Here, uart3 is my mouse.
    This means that /dev/cuau3 is my mouse. So I add this in rc.conf:
    moused_type="mousesystems"
    moused_port="/dev/cuau3"
    
    Run /etc/rc.d/moused start, and the mouse works.
  • X needs to be told what keyboard map you are using. I used X -configure to generate my xorg.conf. A few changes are necessary:

    I have a Sun type5 keyboard, so, in my xorg.conf:

    Section "InputDevice"
       Identifier  "Keyboard0"
       Driver      "kbd"
       Option  "AutoRepeat" "400 30"
       Option "XkbRules" "sun"
       Option "XkbModel" "type5"
       Option "XkbLayout" "us"
       Option "XkbKeycodes" "sun(type5)"
    EndSection
    
  • X needs to be told about the monitor and what proper resolution:
    Section "Monitor"
            Identifier   "Monitor0"
            VendorName   "Monitor Vendor"
            ModelName    "Monitor Model"
            HorizSync 31.5-110
            VertRefresh 75
    EndSection
    
    Section "Screen"
            Identifier "Screen0"
            Device     "Card0"
            Monitor    "Monitor0"
            DefaultDepth 16
            SubSection "Display"
                    Depth     16
                    Modes "1024x768"
            EndSubSection
    EndSection
    
    

newpsm/newmoused update - merge into -CURRENT preparation

Lots of hours were spent today preparing the new moused and psm code for import into the FreeBSD source tree. I don't have a commit bit to CVS, so I'll have to wait on having it committed. This wait time will probably be spent fixing bugs, writing a decent rc script, and improving configuration options.

This update is only known to work for -CURRENT. The patch can be found on the newpsm project page. I had a friend test the patch against 6.0-RELEASE, and it seemed to apply cleanly with the exception that patch(1) got confused about sys/sys/mouse.h. Tell patch to not attempt to reverse-apply the patch, then tell it yes for trying the patch anyway. No guarantees if it doesn't build.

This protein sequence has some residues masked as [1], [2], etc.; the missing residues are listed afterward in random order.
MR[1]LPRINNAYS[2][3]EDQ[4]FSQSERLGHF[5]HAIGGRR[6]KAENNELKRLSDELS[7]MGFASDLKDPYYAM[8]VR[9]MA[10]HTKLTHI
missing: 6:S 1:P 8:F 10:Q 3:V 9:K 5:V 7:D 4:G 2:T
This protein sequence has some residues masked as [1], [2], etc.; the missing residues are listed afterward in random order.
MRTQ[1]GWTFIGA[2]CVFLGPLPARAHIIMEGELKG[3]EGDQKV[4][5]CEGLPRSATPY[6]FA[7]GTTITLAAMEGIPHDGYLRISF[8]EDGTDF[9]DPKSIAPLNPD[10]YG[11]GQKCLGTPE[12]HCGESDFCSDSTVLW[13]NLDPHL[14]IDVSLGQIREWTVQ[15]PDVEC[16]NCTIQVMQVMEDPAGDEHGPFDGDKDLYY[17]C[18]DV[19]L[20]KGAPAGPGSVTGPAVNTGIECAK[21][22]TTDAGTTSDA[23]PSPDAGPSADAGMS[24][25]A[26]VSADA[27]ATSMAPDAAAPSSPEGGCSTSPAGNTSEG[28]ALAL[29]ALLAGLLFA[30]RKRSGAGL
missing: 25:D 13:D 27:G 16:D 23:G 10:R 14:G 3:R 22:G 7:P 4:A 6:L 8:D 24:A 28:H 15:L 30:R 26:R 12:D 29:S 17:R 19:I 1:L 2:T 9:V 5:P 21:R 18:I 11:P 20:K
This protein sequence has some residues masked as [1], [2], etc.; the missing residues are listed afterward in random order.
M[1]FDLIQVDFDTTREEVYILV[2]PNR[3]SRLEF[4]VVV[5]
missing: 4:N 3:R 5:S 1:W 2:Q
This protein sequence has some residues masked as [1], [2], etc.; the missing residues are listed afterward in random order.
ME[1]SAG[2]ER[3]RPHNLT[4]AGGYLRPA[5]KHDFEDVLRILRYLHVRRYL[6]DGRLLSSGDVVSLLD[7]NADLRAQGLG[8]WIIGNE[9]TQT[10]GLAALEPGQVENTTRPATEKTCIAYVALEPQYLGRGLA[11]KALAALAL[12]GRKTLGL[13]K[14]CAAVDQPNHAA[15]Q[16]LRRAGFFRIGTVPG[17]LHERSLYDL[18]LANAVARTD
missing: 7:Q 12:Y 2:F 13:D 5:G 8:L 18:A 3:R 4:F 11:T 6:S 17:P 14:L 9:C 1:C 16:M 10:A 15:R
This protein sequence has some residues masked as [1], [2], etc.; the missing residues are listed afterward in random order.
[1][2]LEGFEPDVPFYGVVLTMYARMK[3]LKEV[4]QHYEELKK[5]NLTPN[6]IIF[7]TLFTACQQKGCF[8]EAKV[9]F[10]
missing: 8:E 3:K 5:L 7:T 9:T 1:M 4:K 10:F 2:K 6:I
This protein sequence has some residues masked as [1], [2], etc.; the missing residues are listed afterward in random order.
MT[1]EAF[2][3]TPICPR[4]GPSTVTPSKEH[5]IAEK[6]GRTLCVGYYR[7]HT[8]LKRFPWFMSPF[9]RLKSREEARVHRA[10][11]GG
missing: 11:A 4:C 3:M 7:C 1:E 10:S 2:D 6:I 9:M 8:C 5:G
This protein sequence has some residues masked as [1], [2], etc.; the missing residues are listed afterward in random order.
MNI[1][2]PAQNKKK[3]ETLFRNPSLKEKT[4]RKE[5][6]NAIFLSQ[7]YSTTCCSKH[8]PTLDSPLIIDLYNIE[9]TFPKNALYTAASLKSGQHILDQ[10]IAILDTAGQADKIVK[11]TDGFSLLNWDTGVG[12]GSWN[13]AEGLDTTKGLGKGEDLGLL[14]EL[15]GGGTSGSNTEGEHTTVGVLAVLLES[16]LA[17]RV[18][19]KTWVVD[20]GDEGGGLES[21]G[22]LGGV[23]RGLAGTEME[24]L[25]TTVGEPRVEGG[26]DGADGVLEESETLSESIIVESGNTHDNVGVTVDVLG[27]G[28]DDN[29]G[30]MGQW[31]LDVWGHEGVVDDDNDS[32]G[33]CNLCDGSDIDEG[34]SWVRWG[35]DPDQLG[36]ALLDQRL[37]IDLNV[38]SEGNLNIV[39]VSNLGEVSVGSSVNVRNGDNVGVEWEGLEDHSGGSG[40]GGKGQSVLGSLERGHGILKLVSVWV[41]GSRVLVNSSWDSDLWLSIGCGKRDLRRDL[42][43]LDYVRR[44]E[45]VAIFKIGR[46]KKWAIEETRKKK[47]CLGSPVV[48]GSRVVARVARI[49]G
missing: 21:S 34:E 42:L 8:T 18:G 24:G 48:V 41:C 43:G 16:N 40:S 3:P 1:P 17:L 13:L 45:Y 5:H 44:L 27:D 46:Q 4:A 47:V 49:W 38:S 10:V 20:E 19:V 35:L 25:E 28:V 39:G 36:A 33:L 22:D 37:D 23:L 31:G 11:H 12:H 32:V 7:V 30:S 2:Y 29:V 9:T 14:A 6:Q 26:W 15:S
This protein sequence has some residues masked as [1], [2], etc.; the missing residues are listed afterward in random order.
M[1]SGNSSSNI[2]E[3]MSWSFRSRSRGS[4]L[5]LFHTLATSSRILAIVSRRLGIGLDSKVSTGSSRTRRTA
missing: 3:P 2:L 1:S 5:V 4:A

You can find almost all the information you need on the newpsm project page. If you find bugs, are interested in helping test, or have questions or comments, please contact me :)

Configuration file support added to moused and its modules

With the simple api that is getcap(3), moused and it's device modules will soon be able to be configurable from config files. The code is still in perforce to do this, however, and not on this site (at time of writing). A simple config file could be something like this:
synaptics:virtscroll:notouchpad:
This would modify options ONLY for the synaptics driver and enable "virtual scrolling" and disable the touchpad. Currently, only 'notouchpad' is supported (again, at time of writing).

I really want to add lots of options, mostly for synaptics support, but this would allow for some serious flexibility in mouse configuration. You can specify any kind of mouse you want and whatever config you please. Personally, I'd love to see an option to disable movement on the touchpad, and only allow the touchpad to be used for scrolling. Furthermore, allow me to decrease the sensitivity of the touchpad so that near-finger touches and palm touches don't trigger scrolling.

Wee! I love programming for fun. Makes me glad I'm not going to ever be a software developer. I like to code for myself and for my own goals.

FreeBSD new psm and moused ready for testing

I posted this to [email protected], so I might aswell post it here too.

I've been working on a userland-ification of psm(4) and a complete rewrite of moused(8). The new psm(4) driver lacks protocol understanding and expects to be controlled through ioctls only. The new moused(8) is designed such that mouse drivers are in the userland.

I have implemented 3 driver modules thus far:

  • Synaptics Touchpad (ps/2 only, not usb)
  • Generic PS/2
  • sysmouse (for ums(4) and mse(4))
Development has been done in 6.x (I don't have a -current machine handy) but this will probably work fine in -current.

Directions on what to do can be found on the project's site:
projects/newpsm

Comments/suggestions welcome :)